“PARCHED”— Frank Conversations about Gender and Sexuality

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“Parched”

Frank Conversations about Gender and Sexuality

Amos Lassen

Leena Yadav’s “Parched”, a new film by Leena Yadav, looks at the unquestioned acceptance of patriarchy in India. In 2012, Yadav was in some remote villages in the Indian district Kutch. As she traveled she spoke to women and some of those conversaions were very frank in nature and they spoke about gender and sexuality.

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In 2012, a film maker from Mumbai found herself in some of Kutch’s remotest villages. In the course of her travels, she struck friendships with many women. “Often, our conversations would turn into surprisingly frank discussions on gender and sexuality. Looking back at those stories, she realized that they were universal especially those about how women sell their bodies to survive, survive in abusive relationships, or live in the shadow of past relationships. A result of those conversations is the film “Parched” that Yadav wrote, directed and co-produced.

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Parched is a multi-layered story of three women — a young widow Rani (Tannishtha Chatterjee); her vivacious best friend, Lajjo (Radhika Apte), who is trying unsuccessfully to have a baby with her abusive husband; and the erotic dancer Bijli (Surveen Chawla). Their unquestioning acceptance of patriarchy wavers when Rani has to find a bride for her 15-year-old son and this brings the three to question a world in which their sexuality is both despised and coveted. They realize that are looking for more than they have as women. While the film explores their oppression and repressed lives, it also takes a light-hearted look at the interactions of the three women, and “celebrates the small joys that even the most oppressed women enjoy in female company.”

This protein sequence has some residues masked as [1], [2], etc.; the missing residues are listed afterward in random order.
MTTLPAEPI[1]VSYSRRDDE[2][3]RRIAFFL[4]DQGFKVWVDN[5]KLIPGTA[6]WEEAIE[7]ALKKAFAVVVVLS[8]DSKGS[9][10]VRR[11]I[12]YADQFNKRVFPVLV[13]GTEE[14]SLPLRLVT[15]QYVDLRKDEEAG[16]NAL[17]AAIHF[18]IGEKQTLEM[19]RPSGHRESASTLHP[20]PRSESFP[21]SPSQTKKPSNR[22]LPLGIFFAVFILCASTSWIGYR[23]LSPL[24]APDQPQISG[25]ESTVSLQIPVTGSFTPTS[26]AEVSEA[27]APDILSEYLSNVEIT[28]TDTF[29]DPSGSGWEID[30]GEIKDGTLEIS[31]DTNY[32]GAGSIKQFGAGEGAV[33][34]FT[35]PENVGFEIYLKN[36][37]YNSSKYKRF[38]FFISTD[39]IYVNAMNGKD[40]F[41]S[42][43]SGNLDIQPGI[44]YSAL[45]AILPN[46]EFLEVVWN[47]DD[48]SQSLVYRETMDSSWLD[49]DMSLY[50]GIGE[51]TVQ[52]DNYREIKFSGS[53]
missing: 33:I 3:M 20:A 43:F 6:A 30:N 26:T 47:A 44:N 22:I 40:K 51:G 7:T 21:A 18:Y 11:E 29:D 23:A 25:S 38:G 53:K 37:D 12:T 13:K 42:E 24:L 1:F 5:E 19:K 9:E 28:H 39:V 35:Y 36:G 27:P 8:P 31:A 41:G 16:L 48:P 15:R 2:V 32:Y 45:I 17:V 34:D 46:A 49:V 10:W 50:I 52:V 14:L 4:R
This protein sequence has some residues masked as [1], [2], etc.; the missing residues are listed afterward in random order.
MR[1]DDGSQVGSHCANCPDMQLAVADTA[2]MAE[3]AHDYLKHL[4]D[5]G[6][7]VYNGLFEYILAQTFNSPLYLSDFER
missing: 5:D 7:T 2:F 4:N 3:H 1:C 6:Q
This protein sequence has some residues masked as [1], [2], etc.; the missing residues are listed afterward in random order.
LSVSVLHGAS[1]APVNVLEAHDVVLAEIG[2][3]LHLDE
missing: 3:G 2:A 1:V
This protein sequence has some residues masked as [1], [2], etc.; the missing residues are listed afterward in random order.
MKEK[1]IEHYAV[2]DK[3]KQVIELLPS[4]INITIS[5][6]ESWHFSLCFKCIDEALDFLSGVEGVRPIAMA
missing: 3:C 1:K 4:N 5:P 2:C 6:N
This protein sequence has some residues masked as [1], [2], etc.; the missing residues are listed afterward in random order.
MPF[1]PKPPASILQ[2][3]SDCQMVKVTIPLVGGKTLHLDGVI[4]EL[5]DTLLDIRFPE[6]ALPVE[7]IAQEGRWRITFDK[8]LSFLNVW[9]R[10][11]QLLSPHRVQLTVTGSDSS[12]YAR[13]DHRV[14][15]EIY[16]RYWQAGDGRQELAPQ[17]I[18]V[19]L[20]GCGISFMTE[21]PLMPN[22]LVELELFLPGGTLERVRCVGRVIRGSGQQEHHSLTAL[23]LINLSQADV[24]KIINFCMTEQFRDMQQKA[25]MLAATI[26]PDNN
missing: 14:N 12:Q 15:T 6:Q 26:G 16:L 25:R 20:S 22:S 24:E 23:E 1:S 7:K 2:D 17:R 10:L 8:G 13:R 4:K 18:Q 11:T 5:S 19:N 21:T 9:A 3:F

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“Parched” is a contemporary morality tale that critiques the often harsh treatment of women in the absence of egalitarian social norms. Yadav’s concerns about discrimination and violence against women are evident in nearly every scene of the film. Each of the principal characters undergoes self-actualization in defiance of prevailing patriarchal norms. We get three committed performances that demonstrate the full spectrum of transformation from enabler to disrupter. The supporting cast consists of many nonprofessional performers in this drama about female subjugation and liberation that plays first like a horror story that turns into almost a fantasy. We see India’s misogyny through the fictional tale of women in the small town of Gujarat. It’s in this patriarchal milieu that Yadav pinpoints the various ways in which institutional and personal prejudices keep people enslaved and gives the viewer a look at gender inequality.

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“Parched” shows how intolerance sets in and the difficulty of breaking free of its regardless of various methods of escape.

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